The Na+/Cl- transporter family, SLC6, includes DAT a monoamine transporter, important for regulating extracellular levels of dopamine. It does so by uptaking dopamine from the synaptic cleft via the co-transport of Na+ and Cl- down their electrochemical gradient1. The removal of dopamine by DAT remains the most important means to control the extracellular lifetime of the neurotransmitter, and notably the ending of dopaminergic neurotransmission2. Transporters for serotonin, norepinephrine, GABA and glycine also belong to this family3.

    These receptors have 12 transmembrane spanning domains and intracellular N- and C-terminal domains. DAT is also subjected to post translational modifications such phosphorylation, important for its regulation1. Also, it possesses a large extracellular domain which undergoes N-glycosylation, important for the proper targeting of the transporter to the plasma membrane1. DAT is expressed in dopaminergic cell bodies and terminals and can therefore serve as a marker for these neurons4. DAT is also expressed in the retina, gastrointestinal tract, lung, kidney, pancreas and lymphocytes2.

    DAT plays an important role in movement as well as reward, learning and memory5. Its malfunction which leads to dopaminergic dysregulation has been associated with ADHD, schizophrenia, as well as Parkinson’s disease2. DAT is the main target for cocaine and amphetamine and methamphetamine psychostimulants, which mainly increase locomotor activities2.

    Application key:

    CBE- Cell-based ELISA, FC- Flow cytometry, ICC- Immunocytochemistry, IE- Indirect ELISA, IFC- Indirect flow cytometry, IHC- Immunohistochemistry, IP- Immunoprecipitation, LCI- Live cell imaging, N- Neutralization, WB- Western blot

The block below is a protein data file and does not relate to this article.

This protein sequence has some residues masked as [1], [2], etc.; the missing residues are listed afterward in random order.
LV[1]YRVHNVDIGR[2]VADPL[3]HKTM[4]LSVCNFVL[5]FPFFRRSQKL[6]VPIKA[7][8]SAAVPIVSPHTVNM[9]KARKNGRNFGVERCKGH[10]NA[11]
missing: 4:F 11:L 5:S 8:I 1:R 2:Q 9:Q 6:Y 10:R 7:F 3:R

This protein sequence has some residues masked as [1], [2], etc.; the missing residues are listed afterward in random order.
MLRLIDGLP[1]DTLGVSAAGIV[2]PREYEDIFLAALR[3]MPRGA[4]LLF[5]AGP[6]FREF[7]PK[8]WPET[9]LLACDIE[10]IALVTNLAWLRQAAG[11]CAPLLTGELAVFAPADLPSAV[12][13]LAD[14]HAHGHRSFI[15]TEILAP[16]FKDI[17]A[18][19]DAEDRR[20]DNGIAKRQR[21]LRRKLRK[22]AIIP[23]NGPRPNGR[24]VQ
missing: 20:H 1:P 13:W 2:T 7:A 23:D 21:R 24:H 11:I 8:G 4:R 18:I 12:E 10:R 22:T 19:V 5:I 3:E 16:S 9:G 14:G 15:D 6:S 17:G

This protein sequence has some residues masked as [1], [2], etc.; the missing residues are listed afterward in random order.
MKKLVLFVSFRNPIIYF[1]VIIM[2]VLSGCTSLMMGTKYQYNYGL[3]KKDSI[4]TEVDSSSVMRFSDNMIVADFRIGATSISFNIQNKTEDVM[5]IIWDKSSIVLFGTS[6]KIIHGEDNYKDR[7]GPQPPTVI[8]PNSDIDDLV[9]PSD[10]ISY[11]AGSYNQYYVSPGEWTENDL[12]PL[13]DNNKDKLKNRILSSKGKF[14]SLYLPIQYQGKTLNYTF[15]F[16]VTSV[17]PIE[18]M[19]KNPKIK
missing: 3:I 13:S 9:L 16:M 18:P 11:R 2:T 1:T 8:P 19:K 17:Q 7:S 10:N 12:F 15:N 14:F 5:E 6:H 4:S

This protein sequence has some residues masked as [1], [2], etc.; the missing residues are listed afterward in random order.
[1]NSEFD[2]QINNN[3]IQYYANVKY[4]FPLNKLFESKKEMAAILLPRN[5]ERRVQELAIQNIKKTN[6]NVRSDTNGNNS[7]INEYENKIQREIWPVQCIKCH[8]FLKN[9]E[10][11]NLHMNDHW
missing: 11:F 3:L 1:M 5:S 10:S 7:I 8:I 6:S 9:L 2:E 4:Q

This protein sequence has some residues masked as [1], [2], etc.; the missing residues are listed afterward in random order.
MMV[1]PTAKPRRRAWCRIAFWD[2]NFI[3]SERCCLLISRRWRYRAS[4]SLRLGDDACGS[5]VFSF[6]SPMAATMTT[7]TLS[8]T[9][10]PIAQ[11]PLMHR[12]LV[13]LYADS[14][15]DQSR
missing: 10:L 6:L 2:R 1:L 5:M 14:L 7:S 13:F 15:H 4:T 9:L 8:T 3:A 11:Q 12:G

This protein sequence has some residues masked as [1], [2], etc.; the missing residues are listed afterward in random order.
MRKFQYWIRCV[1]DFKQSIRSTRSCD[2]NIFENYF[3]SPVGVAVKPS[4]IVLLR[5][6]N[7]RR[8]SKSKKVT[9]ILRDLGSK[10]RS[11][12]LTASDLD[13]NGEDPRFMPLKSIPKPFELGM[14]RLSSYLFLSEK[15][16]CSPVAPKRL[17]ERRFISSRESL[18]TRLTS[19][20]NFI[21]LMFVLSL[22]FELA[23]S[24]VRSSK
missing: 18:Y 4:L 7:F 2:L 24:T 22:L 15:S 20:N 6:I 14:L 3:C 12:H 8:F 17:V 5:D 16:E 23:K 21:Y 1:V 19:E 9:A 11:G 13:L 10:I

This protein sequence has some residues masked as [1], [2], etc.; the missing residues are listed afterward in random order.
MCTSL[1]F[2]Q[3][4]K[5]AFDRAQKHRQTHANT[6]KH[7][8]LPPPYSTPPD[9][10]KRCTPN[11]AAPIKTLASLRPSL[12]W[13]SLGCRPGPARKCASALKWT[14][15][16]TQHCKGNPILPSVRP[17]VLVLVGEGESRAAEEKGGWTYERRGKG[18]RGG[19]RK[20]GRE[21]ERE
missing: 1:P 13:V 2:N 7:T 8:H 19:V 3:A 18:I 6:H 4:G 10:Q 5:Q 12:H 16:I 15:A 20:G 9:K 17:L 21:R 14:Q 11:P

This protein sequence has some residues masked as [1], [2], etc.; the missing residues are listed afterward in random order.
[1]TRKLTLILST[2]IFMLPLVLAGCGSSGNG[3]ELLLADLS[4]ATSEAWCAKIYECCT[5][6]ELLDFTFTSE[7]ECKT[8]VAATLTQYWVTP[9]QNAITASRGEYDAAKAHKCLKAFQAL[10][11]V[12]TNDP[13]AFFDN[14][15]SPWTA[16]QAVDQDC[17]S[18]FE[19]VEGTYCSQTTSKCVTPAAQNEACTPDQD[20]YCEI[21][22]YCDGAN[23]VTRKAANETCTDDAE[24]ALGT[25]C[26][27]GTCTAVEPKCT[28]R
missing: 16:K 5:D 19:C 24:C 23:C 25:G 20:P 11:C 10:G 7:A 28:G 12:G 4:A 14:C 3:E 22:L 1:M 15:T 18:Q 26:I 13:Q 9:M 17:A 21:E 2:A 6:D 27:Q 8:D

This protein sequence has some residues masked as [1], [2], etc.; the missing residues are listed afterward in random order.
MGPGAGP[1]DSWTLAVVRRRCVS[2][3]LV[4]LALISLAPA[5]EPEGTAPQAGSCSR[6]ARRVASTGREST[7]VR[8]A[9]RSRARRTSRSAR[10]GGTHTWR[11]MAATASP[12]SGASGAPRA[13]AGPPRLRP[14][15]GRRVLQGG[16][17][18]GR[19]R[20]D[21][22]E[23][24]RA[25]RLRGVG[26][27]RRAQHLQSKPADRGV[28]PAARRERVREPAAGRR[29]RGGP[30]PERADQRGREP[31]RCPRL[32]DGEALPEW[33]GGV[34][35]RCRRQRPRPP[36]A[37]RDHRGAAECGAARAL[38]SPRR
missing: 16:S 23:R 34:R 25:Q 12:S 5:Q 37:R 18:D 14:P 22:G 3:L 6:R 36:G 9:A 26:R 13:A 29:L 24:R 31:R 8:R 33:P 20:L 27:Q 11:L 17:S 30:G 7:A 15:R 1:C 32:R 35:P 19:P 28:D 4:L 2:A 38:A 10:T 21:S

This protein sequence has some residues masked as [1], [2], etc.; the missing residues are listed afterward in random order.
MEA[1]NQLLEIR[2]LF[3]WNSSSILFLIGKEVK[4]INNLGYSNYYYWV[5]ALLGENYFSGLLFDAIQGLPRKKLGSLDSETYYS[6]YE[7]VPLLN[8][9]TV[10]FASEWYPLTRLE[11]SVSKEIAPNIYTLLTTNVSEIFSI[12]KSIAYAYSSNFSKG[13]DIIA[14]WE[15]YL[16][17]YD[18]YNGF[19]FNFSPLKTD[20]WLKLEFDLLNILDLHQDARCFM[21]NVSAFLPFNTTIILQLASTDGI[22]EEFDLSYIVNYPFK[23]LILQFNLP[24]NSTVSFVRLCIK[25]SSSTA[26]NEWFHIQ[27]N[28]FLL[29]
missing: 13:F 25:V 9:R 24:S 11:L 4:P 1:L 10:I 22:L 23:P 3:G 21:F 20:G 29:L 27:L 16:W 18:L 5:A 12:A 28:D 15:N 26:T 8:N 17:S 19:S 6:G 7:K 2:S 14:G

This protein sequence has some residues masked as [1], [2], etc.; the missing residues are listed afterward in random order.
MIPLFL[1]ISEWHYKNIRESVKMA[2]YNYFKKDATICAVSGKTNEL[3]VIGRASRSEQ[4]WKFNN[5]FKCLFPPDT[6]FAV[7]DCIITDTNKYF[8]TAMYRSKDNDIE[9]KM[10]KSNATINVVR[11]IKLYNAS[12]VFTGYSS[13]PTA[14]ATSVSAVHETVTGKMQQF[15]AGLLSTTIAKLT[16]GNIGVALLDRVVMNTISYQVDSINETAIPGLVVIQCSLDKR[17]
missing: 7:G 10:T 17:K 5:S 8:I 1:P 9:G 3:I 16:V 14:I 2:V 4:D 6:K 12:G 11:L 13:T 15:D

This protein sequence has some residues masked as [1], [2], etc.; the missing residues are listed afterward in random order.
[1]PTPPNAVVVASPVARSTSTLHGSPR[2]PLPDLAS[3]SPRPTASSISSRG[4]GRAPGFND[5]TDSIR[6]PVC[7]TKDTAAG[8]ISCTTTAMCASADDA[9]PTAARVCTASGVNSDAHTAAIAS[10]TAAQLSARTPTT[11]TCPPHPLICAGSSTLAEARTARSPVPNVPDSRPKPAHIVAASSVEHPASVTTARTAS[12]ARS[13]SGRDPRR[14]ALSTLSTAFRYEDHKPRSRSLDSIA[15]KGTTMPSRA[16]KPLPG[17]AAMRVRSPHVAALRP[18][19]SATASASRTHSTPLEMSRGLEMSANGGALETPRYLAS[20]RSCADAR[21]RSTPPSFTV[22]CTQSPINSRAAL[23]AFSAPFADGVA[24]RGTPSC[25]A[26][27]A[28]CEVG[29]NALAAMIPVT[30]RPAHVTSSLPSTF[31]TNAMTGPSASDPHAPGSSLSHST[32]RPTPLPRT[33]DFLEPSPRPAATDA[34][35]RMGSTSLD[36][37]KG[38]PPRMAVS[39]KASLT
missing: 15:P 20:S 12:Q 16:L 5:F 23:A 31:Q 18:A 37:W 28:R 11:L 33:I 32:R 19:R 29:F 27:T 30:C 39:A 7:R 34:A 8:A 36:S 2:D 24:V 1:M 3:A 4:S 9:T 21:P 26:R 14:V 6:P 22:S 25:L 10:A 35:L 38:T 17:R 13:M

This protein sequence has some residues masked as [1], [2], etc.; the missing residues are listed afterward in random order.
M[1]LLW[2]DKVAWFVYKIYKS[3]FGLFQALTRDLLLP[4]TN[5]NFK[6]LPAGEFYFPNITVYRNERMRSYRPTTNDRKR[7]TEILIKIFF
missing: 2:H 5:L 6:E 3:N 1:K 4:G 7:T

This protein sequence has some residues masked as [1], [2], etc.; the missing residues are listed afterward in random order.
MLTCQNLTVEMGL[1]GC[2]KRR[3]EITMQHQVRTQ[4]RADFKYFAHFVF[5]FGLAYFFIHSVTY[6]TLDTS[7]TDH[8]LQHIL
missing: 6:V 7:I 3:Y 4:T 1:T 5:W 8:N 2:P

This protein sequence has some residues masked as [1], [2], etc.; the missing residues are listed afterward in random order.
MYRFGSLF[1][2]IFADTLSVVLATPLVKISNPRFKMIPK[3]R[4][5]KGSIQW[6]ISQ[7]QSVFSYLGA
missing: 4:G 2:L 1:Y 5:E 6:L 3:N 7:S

Species reactivity key:

    H- Human, M- Mouse, R- Rat
    Image & Title:
    Expression of Dopamine Transporter in mouse brain.Western blot analysis of mouse midbrain lysates using Anti-Dopamine Transporter (DAT) (extracellular) Antibody (#AMT-003) (upper panel). DAT protein levels from mice exposed to different drugs are shown. Immunohistochemical staining of mouse brain sections (lower panel). DAT staining (red) in substantia nigra is detected in dopaminergic neurons.Adapted from Hong, J. et al. (2015) Cell Death Dis. 6, e1832. with permission of Nature Publishing Group.
    Last update: 01/11/2018

    Anti-Dopamine Transporter (DAT) (extracellular) Antibody (#AMT-003) is a highly specific antibody directed against an epitope of the rat protein. The antibody can be used in western blot, immunohistochemistry, and live cell imaging applications. It has been designed to recognize DAT from mouse and rat samples. The antibody is unlikely to recognize DAT from human samples.

    For research purposes only, not for human use
    Citations
    Western blot citations
    1. Mouse brain lysate (1:200).
      Hong, J. et al. (2015) Cell Death Dis. 6, e1832.
    Immunohistochemistry citations
    1. Mouse coronal brain sections (1:200).
      Hong, J. et al. (2015) Cell Death Dis. 6, e1832.